When grafted into non-immunosuppressed diabetic NOD mice, syngeneic islets are rejected within days owing to a rapid anamnestic response of the host against the transplanted β-cell autoantigens [140,141]. It has been shown that memory T-cells can survive in the periphery for long periods of time without the need to engage their cognate peptide/MHC ligands [142] and without dividing [143]. Since memory T-cells are recruited rapidly to sites of inflammation upon antigen re-encounter and since they respond more vigorously to antigen than their naive T-cell precursors (particularly when the amounts of antigen and/or stimulatory resources are limiting) [144,145], it is not surprising that transplanted islets cannot withstand the wrath of recurrent autoimmunity.

Blockade of T-cell co-stimulation using CTLA4–Ig or an anti-CD154 mAb (monoclonal antibody) can inhibit allo- and xeno-geneic responses, but is ineffective at inhibiting recurrent autoimmunity in diabetic NOD mice [131,139,146149]. This probably reflects, in part, the presence of relatively large numbers of islet-specific TEM cells (effector memory T-cells) in diabetic NOD mice. TEM cells undergo rapid activation upon antigen re-exposure, even in the absence of co-stimulation [150]. Although cytokine receptors sharing the common γ-chain, such as IL-7R, IL-15R and IL-21R, play key roles in the development and survival of memory T-cells [150], treatment with an anti-(γ-chain) antibody failed to prolong the survival of islet grafts in diabetic NOD mice, unless the CD28/B7 and CD40/CD154 pathways were also blocked [131]. Anti-CD45RB mAb treatment is another example of a tolerogenic strategy that is not effective at inhibiting recurrent autoimmunity in islet-grafted NOD mice. Anti-CD45RB mAb induces T-cell apoptosis and islet allograft tolerance in conventional mouse strains [151,152], but does not protect islet grafts in diabetic NOD mice, unless it is given along with anti-CD154 antibodies [137]. Similar observations have been made with depleting anti-CD4 mAbs [134]. Presence of memory T-cells is therefore not the only reason diabetic NOD mice are resistant to induction of tolerance. In fact, there is evidence suggesting that genetic susceptibility to T1DM contributes to both the disease and resistance to tolerance. For example, co-stimulatory blockade and induction of donor-specific hypo-responsiveness cannot effectively prevent disease recurrence in islet-grafted NOD mice, and this resistance maps to the Idd3 region, which contains the genes for il2 and il21 [139,147].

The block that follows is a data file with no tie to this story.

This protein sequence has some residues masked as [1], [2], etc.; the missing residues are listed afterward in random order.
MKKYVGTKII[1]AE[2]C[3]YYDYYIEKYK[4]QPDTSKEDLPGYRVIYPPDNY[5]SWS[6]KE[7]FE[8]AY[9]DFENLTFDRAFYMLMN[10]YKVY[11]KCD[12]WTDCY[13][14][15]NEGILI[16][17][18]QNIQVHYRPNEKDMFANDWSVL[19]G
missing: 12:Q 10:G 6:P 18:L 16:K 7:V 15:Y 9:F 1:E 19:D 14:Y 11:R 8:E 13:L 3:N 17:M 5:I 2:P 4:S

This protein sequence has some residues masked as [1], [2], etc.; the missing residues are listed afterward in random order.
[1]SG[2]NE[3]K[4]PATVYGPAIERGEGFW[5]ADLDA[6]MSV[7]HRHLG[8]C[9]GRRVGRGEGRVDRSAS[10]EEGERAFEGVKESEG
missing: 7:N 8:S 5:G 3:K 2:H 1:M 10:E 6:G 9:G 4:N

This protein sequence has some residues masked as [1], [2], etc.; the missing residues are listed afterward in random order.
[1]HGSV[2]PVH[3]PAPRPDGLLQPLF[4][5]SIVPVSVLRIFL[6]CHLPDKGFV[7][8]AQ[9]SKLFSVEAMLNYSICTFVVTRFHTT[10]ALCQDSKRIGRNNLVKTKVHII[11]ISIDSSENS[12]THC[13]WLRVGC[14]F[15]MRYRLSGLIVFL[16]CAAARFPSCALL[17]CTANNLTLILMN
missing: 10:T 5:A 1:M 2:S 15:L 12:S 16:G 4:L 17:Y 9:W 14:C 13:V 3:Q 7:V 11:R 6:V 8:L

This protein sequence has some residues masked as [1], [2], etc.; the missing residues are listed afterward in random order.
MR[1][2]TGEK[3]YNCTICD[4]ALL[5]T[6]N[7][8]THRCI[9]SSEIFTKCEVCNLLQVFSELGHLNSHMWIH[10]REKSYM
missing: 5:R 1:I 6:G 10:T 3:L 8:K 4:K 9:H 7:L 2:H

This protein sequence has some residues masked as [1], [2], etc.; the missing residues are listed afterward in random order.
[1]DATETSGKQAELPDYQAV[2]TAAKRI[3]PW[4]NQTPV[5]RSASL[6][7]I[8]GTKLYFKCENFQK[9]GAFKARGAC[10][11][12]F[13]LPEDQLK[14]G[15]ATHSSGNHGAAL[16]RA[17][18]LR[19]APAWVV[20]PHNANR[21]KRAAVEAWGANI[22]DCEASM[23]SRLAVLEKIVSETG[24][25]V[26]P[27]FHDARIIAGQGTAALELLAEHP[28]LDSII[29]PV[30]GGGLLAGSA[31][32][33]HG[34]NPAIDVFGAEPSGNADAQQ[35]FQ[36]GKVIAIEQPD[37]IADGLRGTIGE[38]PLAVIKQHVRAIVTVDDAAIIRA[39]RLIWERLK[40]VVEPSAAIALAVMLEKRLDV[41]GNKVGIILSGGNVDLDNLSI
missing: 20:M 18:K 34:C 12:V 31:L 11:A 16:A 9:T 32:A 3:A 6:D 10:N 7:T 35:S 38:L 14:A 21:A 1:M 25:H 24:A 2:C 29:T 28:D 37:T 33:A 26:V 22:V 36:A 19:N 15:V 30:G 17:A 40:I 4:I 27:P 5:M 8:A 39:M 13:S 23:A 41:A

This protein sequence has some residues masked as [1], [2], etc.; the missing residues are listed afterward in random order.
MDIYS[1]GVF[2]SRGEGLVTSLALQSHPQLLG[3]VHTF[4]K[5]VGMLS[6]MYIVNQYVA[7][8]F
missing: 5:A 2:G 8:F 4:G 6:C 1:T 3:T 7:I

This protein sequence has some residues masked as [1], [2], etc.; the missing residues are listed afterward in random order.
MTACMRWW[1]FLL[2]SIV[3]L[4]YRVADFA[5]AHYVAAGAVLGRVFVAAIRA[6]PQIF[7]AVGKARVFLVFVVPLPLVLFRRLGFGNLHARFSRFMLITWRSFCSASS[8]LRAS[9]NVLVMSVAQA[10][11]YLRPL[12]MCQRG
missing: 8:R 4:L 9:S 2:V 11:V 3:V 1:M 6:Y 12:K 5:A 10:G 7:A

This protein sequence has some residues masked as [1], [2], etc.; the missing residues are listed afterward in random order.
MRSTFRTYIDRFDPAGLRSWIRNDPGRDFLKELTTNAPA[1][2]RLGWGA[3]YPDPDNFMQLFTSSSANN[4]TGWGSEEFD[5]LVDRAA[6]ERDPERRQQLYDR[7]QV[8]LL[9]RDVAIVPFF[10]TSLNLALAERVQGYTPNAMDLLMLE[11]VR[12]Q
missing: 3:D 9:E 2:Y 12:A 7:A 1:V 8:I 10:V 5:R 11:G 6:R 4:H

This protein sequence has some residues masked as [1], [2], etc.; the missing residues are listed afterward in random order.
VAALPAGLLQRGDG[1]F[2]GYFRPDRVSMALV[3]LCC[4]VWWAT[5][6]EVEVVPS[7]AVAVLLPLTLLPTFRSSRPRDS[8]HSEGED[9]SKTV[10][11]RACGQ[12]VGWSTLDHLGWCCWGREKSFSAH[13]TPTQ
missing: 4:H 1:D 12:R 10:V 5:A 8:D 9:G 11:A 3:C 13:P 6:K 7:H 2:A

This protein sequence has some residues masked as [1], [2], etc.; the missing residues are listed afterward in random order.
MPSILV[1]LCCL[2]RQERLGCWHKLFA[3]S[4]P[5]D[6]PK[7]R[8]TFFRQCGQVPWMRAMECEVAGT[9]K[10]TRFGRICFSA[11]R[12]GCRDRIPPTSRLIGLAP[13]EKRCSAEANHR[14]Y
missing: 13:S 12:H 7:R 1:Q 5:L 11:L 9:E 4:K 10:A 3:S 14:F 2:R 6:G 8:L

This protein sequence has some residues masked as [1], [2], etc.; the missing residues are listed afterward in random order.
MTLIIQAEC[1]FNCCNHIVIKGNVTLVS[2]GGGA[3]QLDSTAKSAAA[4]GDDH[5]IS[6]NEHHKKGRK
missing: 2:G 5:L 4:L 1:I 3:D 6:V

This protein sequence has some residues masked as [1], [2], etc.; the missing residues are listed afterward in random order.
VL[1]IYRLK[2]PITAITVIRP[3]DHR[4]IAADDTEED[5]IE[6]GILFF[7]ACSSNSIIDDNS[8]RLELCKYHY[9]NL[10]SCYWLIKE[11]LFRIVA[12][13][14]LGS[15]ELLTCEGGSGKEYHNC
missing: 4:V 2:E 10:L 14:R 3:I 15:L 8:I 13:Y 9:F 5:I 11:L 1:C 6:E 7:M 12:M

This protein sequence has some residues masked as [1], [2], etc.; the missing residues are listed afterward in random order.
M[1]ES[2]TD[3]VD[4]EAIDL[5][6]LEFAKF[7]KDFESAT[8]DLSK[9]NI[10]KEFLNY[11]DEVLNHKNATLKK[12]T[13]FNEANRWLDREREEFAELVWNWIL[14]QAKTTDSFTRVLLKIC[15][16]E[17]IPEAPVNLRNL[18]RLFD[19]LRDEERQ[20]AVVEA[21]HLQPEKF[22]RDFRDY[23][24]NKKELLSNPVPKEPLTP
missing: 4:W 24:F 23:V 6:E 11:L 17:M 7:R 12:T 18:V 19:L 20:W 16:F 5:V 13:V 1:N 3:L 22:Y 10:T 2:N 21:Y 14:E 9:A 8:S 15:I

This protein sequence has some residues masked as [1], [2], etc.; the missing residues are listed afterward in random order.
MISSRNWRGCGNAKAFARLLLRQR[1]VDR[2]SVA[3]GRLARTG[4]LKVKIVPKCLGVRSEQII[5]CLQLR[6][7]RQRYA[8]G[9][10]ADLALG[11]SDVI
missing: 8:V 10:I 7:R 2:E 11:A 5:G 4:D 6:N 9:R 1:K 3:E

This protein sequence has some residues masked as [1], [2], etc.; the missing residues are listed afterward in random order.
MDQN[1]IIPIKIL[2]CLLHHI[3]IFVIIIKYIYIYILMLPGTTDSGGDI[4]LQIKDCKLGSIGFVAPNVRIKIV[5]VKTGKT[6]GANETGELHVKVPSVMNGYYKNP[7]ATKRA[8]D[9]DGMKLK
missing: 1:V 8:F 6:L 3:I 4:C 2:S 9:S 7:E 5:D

The last few years have witnessed the development of islet cell engineering strategies aimed at fending anti-islet immune responses. Expression of a CTLA4–Ig transgene in allogeneic pancreas grafts increased graft survival in diabetic BB rats [138]. Expression of DCR3 (decoy receptor 3; a member of the tumour necrosis factor receptor superfamily that neutralizes apoptotic signals) in islet β-cells of NOD mice prevented the development of insulitis and T1DM, and rendered the mice resistant to disease transfer by splenocytes from diabetic donors. Unfortunately, islets from DCR3 transgenic mice failed to survive for extended periods of time in diabetic NOD mice, indicating that the expression levels of DCR3 might not be sufficient to protect islet grafts. Alternatively, graft destruction involves killing mechanisms that are not targeted by DCR3 [140]. SOCS-1 (suppressor of cytokine signalling-1), which blocks JAK/STAT (signal transducer and activator of transcription) signalling, has also been expressed as a transgene in NOD β-cells. As was the case for islet grafts expressing DCR3, SOCS-1-transgenic islets did not withstand recurrent autoimmunity in islet-grafted diabetic NOD mice [153]. Numerous other immune modulators have been delivered into islet cells ex vivo prior to transplantation. They include IDO (indoleamine 2,3-dioxygenase), which is an essential component of a negative feedback regulatory mechanism designed to control inflammatory responses [154], and vIL-10 (viral-encoded IL-10) [155], among others. Although these strategies are handicapped by difficulties associated with gene delivery and expression, they share the advantage that their immune-suppressing effects are local rather than systemic. Although systemic treatment of islet-grafted diabetic NOD mice with vIL-10 and TGF-β1 (transforming growth factor β1) clearly delays the progression of recurrent autoimmunity [155,156], these strategies may cause general immune suppression, rather than islet graft-specific tolerance.